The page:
What’s the Problem We Are Solving with Social X?


Share on LinkedIn

I had an excellent lunch with my friends at Simplybox (great company, killer idea, well implemented enterprise collaboration- not a client) on Wednesday and we had a sensational discussion on solving problems.  They are going through a growth phase and are trying to position their product better based on their customers feedback.  We discussed several things, but we ended up talking about the title of this post.  As we began to discuss the different things that the product can and should do an idea came to me — which I’d like to get your input so I can understand it better and see if I am right or wrong.

Software is not a solution, we all know that.  Software is a tool, an aide to solving a problem.  The question that always arises is what is the problem we are solving. The best way to look at this is to say that there are two types of problems: pain-points and inefficiencies.  Bear with me for some definitions, it is important to distinguish them.

Pain points is what we all think of when we think of using software: a very specific function or process that is not working well and it is either costing more than it should, or not yielding as much as necessary.  Taking five days to answer a customer service email, using two weeks to process a database for a marketing campaign, or not being able to score leads —  these are pain-points, the problems that software is supposed to solve.  And, for the most part, it does.

Inefficiencies, on the other hand, are problems that exist within the process but they don’t hinder the normal operations of business.  For example, if an employee cannot get all the information they need in one screen and instead they need to go to three screens to collect it or if the phone system drops calls once in a while.  These issues will not cost us to consistently lose  business, and if we improve them it is likely that we won’t notice the betterment in the existing processes.

There is one more, rather two, distinctions:  buying centers and ROI.

The people who buy these solutions are different within the organization.  Inefficiencies are tackled by CIOs and IT.  Pain points are tackled by business units and stakeholders (some cross-over, but it does not last long — IT does not want to solve pain points, and business units are far from maintaining systems).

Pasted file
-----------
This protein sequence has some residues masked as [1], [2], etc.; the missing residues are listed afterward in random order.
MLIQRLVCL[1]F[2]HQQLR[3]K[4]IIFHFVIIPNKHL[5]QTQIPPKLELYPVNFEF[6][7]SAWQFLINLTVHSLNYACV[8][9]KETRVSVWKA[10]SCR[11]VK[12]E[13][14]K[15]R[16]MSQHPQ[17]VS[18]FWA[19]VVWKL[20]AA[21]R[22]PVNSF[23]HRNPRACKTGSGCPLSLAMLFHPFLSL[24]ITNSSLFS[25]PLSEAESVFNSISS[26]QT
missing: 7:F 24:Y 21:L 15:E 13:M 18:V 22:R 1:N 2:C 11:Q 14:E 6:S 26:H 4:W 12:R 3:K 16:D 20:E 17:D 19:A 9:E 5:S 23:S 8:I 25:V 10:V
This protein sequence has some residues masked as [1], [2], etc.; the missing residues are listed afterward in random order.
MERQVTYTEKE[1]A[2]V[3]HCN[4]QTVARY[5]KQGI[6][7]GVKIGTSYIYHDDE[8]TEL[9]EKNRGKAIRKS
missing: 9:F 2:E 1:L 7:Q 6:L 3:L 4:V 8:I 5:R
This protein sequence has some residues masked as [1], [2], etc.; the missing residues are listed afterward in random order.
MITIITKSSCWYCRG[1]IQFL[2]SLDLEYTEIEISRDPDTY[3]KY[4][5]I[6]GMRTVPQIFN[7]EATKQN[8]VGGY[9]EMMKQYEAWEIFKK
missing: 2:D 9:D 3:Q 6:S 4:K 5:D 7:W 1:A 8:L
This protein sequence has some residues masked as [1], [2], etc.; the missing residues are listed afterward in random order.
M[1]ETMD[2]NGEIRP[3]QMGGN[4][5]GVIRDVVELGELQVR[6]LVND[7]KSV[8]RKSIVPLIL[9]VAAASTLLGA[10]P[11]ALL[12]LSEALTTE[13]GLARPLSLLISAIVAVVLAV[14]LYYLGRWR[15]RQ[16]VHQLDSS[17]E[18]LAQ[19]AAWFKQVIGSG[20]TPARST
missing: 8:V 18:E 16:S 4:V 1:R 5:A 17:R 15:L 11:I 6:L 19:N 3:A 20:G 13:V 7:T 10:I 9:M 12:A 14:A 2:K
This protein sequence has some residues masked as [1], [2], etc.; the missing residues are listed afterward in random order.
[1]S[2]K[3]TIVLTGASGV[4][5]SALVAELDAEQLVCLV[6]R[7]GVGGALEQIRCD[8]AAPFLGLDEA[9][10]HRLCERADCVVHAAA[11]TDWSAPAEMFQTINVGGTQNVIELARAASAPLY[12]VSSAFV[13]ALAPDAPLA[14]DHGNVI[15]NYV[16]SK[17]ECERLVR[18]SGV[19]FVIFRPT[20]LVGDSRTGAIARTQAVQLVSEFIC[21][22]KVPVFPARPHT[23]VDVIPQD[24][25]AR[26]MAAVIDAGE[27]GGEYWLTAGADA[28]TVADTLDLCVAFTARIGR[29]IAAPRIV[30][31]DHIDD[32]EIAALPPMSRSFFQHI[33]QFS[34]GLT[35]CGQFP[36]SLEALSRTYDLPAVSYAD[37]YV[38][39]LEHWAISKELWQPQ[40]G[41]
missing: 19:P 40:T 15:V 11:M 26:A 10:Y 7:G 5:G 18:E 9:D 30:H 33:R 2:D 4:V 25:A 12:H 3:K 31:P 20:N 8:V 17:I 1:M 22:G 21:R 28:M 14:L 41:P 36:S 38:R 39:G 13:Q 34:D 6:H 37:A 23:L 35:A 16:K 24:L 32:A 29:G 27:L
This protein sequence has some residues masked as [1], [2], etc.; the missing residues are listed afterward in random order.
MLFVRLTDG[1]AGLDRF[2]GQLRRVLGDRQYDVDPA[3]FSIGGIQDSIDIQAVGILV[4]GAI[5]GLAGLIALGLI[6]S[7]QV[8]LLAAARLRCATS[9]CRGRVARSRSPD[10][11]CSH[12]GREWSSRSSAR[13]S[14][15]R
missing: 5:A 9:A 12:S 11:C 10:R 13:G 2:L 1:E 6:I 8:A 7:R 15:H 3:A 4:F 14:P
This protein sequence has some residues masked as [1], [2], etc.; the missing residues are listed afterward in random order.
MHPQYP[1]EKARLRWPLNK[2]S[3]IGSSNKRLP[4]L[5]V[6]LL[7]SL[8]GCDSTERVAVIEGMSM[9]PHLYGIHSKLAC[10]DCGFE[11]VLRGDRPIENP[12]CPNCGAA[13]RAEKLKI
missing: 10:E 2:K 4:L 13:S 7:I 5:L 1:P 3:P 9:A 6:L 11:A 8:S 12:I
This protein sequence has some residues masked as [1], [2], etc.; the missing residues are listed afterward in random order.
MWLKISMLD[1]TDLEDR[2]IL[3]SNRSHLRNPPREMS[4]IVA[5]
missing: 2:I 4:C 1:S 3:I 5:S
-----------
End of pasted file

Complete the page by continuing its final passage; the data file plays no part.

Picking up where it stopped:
Then there is the issue of ROI.  It has been debated plenty and I will let you to Google or Bing your way to illumination in the matter. My point is that business units must show ROI for their investments.  They have no other way, in a civilized company, to get their funds approved.  Some of them try to skirt the issue by going the SaaS way – but CFOs and procurement officers are coming around to that idea, so it won’t last too much longer.  IT, on the other hand, works on the infrastructure.  Their initiatives are not ROI-driven (if you are going to call me stupid and tell me you are in IT and you have to do it, fine – lack of vision is rampant and your management has it), rather driven by the needs of the business to leverage technology and data.  They don’t prove ROI, they prove need.

This is, to me, the most important part of placing Social Business as a priority in the business.  It is a strategy, thus driven by the business side, that leverages technologies (Social Media) to accomplish what needs to be done (customers jobs, co-creation, customer experience, socializing applications – your call).

The strategy part has to prove an ROI and solve a pain point.  The technology part needs to prove a need and solve an inefficiency.  You cannot sell them together as one, nor can you make a business unit buy Social Media or an IT department buy Social Business.  You are no longer moving one project forward, you have to move two — with different players and different business models.

You are either going to solve a pain-point or an inefficiency.  Or both.  However, you need to do it differently.

What problem are you solving? What are you doing to sell the need and the solution? Are you talking to the right people about it?

Republished with author's permission from original post.

Esteban Kolsky
ThinkJar, LLC
Esteban Kolsky is the founder of CRM intelligence & strategy where he works with vendors to create go-to market strategies for Customer Service and CRM and with end-users leveraging his results-driven, dynamic Customer Experience Management methodology to earn and retain loyal customers. Previously he was a well-known Gartner analyst and created a strategic consulting practice at eVergance.